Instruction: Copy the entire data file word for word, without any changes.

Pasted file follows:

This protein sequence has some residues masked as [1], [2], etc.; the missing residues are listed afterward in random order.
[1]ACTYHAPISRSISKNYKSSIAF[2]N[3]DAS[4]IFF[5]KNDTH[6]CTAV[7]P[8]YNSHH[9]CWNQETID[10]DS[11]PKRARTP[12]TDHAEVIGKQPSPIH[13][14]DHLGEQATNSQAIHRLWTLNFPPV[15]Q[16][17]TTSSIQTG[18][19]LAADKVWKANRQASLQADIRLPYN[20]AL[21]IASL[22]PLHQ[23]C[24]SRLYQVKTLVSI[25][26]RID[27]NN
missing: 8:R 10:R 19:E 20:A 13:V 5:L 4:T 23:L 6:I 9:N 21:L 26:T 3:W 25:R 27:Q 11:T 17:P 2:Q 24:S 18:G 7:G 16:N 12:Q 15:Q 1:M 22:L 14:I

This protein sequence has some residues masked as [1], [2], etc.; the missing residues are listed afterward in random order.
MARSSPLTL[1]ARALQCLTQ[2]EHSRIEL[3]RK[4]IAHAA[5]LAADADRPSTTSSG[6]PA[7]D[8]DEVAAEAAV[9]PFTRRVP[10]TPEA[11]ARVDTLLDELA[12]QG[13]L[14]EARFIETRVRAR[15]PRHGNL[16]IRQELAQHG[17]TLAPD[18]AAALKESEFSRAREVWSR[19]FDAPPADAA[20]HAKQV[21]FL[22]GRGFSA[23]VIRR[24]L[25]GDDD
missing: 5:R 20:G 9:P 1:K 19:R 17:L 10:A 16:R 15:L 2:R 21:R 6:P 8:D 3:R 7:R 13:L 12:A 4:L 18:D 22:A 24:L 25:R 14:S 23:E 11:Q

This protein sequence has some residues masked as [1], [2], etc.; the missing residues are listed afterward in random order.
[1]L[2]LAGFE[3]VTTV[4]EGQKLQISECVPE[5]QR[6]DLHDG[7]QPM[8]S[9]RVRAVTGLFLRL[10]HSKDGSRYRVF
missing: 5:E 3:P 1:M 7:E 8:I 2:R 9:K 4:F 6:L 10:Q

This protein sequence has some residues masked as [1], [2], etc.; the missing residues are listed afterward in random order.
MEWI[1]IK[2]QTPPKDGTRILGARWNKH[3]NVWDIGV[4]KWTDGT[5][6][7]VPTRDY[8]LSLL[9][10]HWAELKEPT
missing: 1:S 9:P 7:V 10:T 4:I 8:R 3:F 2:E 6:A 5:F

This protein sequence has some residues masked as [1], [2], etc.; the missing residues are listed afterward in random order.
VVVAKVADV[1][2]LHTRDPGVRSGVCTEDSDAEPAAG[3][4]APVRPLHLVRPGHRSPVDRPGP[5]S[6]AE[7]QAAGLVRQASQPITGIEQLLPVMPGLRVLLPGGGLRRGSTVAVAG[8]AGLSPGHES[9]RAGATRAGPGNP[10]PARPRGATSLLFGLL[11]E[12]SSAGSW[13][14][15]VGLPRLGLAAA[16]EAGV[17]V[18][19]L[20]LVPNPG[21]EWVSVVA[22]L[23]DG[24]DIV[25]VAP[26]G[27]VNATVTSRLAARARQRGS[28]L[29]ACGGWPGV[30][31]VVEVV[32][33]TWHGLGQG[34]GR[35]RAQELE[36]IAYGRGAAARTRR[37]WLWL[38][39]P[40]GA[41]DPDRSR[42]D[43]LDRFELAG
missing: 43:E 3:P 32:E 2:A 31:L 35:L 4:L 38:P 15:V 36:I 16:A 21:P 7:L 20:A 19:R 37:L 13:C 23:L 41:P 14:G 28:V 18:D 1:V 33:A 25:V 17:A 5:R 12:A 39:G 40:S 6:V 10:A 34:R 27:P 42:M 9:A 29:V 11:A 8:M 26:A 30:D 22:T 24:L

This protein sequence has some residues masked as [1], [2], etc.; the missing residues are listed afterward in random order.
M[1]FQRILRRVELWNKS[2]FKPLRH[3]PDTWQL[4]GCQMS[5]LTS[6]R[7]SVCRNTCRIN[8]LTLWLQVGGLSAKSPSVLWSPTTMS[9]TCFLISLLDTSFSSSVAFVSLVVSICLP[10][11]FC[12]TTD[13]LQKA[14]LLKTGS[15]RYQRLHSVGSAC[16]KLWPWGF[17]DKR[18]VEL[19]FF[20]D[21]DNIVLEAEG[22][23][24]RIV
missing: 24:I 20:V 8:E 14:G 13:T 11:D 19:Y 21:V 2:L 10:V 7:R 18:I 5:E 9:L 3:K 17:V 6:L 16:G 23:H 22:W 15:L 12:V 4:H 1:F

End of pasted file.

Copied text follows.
This protein sequence has some residues masked as [1], [2], etc.; the missing residues are listed afterward in random order.
[1]ACTYHAPISRSISKNYKSSIAF[2]N[3]DAS[4]IFF[5]KNDTH[6]CTAV[7]P[8]YNSHH[9]CWNQETID[10]DS[11]PKRARTP[12]TDHAEVIGKQPSPIH[13][14]DHLGEQATNSQAIHRLWTLNFPPV[15]Q[16][17]TTSSIQTG[18][19]LAADKVWKANRQASLQADIRLPYN[20]AL[21]IASL[22]PLHQ[23]C[24]SRLYQVKTLVSI[25][26]RID[27]NN
missing: 8:R 10:R 19:E 20:A 13:V 5:L 4:T 23:L 6:I 9:N 21:L 26:T 3:W 25:R 27:Q 11:T 17:P 2:Q 24:S 18:G 7:G 16:N 12:Q 15:Q 1:M 22:L 14:I

This protein sequence has some residues masked as [1], [2], etc.; the missing residues are listed afterward in random order.
MARSSPLTL[1]ARALQCLTQ[2]EHSRIEL[3]RK[4]IAHAA[5]LAADADRPSTTSSG[6]PA[7]D[8]DEVAAEAAV[9]PFTRRVP[10]TPEA[11]ARVDTLLDELA[12]QG[13]L[14]EARFIETRVRAR[15]PRHGNL[16]IRQELAQHG[17]TLAPD[18]AAALKESEFSRAREVWSR[19]FDAPPADAA[20]HAKQV[21]FL[22]GRGFSA[23]VIRR[24]L[25]GDDD
missing: 5:R 20:G 9:P 1:K 19:R 17:L 10:A 16:R 15:L 2:R 21:R 6:P 8:D 3:R 7:R 13:L 12:A 4:L 18:D 22:A 24:L 25:R 14:S 23:E 11:Q

This protein sequence has some residues masked as [1], [2], etc.; the missing residues are listed afterward in random order.
[1]L[2]LAGFE[3]VTTV[4]EGQKLQISECVPE[5]QR[6]DLHDG[7]QPM[8]S[9]RVRAVTGLFLRL[10]HSKDGSRYRVF
missing: 5:E 3:P 1:M 7:E 8:I 2:R 9:K 4:F 6:L 10:Q

This protein sequence has some residues masked as [1], [2], etc.; the missing residues are listed afterward in random order.
MEWI[1]IK[2]QTPPKDGTRILGARWNKH[3]NVWDIGV[4]KWTDGT[5][6][7]VPTRDY[8]LSLL[9][10]HWAELKEPT
missing: 1:S 9:P 7:V 10:T 4:I 8:R 3:F 2:E 6:A 5:F

This protein sequence has some residues masked as [1], [2], etc.; the missing residues are listed afterward in random order.
VVVAKVADV[1][2]LHTRDPGVRSGVCTEDSDAEPAAG[3][4]APVRPLHLVRPGHRSPVDRPGP[5]S[6]AE[7]QAAGLVRQASQPITGIEQLLPVMPGLRVLLPGGGLRRGSTVAVAG[8]AGLSPGHES[9]RAGATRAGPGNP[10]PARPRGATSLLFGLL[11]E[12]SSAGSW[13][14][15]VGLPRLGLAAA[16]EAGV[17]V[18][19]L[20]LVPNPG[21]EWVSVVA[22]L[23]DG[24]DIV[25]VAP[26]G[27]VNATVTSRLAARARQRGS[28]L[29]ACGGWPGV[30][31]VVEVV[32][33]TWHGLGQG[34]GR[35]RAQELE[36]IAYGRGAAARTRR[37]WLWL[38][39]P[40]GA[41]DPDRSR[42]D[43]LDRFELAG
missing: 43:E 3:P 32:E 2:A 31:L 35:L 4:L 38:P 15:V 36:I 16:A 21:P 7:L 20:A 19:R 37:L 13:C 23:L 41:P 14:G 28:V 18:D 1:V 33:A 25:V 17:A 5:R 12:A 39:G 40:S 6:V 10:A 34:R 27:P 42:M 9:A 29:V 11:A 8:M 26:A 30:D 22:T 24:L

This protein sequence has some residues masked as [1], [2], etc.; the missing residues are listed afterward in random order.
M[1]FQRILRRVELWNKS[2]FKPLRH[3]PDTWQL[4]GCQMS[5]LTS[6]R[7]SVCRNTCRIN[8]LTLWLQVGGLSAKSPSVLWSPTTMS[9]TCFLISLLDTSFSSSVAFVSLVVSICLP[10][11]FC[12]TTD[13]LQKA[14]LLKTGS[15]RYQRLHSVGSAC[16]KLWPWGF[17]DKR[18]VEL[19]FF[20]D[21]DNIVLEAEG[22][23][24]RIV
missing: 24:I 20:V 8:E 14:G 13:T 11:D 19:Y 21:V 2:L 10:V 7:R 18:I 5:E 9:L 3:K 17:V 6:L 16:G 23:H 22:W 15:L 12:V 4:H 1:F